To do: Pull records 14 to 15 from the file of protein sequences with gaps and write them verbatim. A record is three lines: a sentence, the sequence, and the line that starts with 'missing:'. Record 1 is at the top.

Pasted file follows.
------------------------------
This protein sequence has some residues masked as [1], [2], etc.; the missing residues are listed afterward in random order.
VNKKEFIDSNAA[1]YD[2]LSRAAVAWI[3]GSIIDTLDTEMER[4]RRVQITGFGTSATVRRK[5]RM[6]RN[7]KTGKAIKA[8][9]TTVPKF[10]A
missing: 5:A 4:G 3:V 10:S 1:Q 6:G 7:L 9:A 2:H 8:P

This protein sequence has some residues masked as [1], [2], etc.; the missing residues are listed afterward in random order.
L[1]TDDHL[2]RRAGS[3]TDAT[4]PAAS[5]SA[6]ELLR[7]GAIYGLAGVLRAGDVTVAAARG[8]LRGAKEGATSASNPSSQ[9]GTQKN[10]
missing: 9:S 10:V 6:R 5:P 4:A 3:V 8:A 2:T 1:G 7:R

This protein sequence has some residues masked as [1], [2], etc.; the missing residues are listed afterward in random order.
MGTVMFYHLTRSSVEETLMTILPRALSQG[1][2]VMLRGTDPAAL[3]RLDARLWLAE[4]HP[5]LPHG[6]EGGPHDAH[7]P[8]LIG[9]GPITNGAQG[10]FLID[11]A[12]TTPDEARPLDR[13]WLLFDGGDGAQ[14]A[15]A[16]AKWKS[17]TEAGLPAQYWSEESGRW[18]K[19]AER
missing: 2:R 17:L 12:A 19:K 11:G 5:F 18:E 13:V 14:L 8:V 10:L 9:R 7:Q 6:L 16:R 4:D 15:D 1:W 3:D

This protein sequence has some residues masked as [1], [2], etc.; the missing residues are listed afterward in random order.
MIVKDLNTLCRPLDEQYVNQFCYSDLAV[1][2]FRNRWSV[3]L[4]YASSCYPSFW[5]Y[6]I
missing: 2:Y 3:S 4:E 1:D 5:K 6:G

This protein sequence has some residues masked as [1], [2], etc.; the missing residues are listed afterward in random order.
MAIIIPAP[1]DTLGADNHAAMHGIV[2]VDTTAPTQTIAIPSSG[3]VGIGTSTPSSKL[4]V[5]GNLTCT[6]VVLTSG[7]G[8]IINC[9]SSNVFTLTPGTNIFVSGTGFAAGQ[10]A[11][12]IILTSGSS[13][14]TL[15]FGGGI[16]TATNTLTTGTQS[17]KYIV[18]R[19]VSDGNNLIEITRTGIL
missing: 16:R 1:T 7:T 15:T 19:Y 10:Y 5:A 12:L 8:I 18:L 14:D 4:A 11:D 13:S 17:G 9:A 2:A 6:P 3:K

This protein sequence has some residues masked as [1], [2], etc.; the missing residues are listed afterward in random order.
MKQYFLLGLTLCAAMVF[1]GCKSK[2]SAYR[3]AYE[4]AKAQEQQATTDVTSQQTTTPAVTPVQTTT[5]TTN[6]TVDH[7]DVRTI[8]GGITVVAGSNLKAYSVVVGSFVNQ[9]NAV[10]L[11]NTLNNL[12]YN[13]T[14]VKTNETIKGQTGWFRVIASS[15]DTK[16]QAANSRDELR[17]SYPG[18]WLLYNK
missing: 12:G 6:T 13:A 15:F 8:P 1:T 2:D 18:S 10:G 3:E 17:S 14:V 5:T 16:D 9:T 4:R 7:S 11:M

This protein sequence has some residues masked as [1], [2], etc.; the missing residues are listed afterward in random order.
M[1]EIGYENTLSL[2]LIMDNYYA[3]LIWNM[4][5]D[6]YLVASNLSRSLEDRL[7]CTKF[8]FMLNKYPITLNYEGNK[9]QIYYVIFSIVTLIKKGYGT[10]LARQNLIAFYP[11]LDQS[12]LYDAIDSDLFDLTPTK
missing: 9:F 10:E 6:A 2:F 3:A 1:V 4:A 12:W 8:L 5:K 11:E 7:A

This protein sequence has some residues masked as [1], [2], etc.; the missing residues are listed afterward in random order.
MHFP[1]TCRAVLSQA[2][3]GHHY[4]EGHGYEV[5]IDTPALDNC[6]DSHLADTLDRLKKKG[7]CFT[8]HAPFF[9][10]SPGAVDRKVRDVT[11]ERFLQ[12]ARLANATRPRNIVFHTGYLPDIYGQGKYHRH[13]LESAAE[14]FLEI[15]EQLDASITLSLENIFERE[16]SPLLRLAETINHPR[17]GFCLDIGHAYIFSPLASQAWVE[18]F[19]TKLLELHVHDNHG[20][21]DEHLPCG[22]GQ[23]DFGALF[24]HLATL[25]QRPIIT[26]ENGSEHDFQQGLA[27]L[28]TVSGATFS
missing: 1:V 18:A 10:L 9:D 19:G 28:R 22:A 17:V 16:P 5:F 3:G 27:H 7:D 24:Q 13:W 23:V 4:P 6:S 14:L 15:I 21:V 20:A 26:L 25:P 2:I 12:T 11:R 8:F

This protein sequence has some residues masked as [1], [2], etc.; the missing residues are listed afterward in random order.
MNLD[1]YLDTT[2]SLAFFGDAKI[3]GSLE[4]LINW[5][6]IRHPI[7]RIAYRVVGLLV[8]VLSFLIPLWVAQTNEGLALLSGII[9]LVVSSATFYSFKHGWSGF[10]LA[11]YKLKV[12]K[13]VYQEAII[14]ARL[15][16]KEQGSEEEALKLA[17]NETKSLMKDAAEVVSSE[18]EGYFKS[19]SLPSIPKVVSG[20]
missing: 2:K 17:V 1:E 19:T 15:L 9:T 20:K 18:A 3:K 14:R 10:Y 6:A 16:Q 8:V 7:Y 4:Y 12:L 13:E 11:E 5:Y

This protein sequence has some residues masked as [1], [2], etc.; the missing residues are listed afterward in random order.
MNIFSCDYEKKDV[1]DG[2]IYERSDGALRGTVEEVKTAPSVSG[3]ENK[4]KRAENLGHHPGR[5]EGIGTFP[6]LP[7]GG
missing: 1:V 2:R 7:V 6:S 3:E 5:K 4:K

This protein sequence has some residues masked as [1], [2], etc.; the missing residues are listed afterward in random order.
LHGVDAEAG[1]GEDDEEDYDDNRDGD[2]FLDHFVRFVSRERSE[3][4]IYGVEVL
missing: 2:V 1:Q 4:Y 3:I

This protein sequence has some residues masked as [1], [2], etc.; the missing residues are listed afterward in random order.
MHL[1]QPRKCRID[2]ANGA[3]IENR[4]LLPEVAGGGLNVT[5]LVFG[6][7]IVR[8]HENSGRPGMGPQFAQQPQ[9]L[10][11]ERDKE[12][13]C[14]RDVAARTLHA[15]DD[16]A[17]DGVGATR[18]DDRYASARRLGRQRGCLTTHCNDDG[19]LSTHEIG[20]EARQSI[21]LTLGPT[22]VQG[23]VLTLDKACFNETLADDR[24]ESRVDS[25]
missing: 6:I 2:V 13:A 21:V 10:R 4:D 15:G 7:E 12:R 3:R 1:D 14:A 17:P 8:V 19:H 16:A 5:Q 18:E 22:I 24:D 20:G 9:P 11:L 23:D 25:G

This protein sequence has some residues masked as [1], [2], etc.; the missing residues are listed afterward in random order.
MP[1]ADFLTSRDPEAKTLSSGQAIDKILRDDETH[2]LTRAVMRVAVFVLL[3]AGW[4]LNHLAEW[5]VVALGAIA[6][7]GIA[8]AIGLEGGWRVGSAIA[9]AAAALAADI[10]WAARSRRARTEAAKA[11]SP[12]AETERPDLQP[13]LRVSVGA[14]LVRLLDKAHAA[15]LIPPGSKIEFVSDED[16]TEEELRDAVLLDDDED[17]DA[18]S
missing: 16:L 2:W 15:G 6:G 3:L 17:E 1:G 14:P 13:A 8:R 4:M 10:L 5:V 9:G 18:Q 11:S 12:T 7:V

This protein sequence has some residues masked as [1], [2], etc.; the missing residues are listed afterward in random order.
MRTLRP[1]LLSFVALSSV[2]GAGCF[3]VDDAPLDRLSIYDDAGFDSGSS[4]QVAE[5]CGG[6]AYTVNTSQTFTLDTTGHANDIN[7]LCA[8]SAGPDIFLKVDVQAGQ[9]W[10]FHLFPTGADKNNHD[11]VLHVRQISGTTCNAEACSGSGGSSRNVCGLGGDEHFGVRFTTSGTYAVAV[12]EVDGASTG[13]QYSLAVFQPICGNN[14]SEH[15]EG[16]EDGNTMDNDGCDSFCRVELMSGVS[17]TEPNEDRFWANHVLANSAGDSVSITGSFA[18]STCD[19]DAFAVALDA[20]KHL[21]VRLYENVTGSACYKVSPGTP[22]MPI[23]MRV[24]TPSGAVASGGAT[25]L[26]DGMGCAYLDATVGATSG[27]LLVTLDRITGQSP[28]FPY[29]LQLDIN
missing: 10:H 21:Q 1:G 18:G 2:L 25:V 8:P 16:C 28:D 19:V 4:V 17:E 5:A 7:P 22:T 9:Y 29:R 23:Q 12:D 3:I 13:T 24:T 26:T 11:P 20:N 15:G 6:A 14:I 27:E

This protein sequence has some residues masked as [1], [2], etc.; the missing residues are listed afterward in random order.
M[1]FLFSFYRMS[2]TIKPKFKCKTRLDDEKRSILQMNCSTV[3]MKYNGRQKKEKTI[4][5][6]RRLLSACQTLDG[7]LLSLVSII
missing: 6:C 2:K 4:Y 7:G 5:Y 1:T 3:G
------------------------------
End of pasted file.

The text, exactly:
This protein sequence has some residues masked as [1], [2], etc.; the missing residues are listed afterward in random order.
MRTLRP[1]LLSFVALSSV[2]GAGCF[3]VDDAPLDRLSIYDDAGFDSGSS[4]QVAE[5]CGG[6]AYTVNTSQTFTLDTTGHANDIN[7]LCA[8]SAGPDIFLKVDVQAGQ[9]W[10]FHLFPTGADKNNHD[11]VLHVRQISGTTCNAEACSGSGGSSRNVCGLGGDEHFGVRFTTSGTYAVAV[12]EVDGASTG[13]QYSLAVFQPICGNN[14]SEH[15]EG[16]EDGNTMDNDGCDSFCRVELMSGVS[17]TEPNEDRFWANHVLANSAGDSVSITGSFA[18]STCD[19]DAFAVALDA[20]KHL[21]VRLYENVTGSACYKVSPGTP[22]MPI[23]MRV[24]TPSGAVASGGAT[25]L[26]DGMGCAYLDATVGATSG[27]LLVTLDRITGQSP[28]FPY[29]LQLDIN
missing: 10:H 21:Q 1:G 18:G 2:L 25:V 8:P 16:C 28:D 19:V 4:V 17:E 5:A 7:P 22:T 9:Y 29:R 23:Q 12:D 3:I 13:T 24:T 26:T 11:P 20:N 15:G 6:A 14:I 27:E

This protein sequence has some residues masked as [1], [2], etc.; the missing residues are listed afterward in random order.
M[1]FLFSFYRMS[2]TIKPKFKCKTRLDDEKRSILQMNCSTV[3]MKYNGRQKKEKTI[4][5][6]RRLLSACQTLDG[7]LLSLVSII
missing: 6:C 2:K 4:Y 7:G 5:Y 1:T 3:G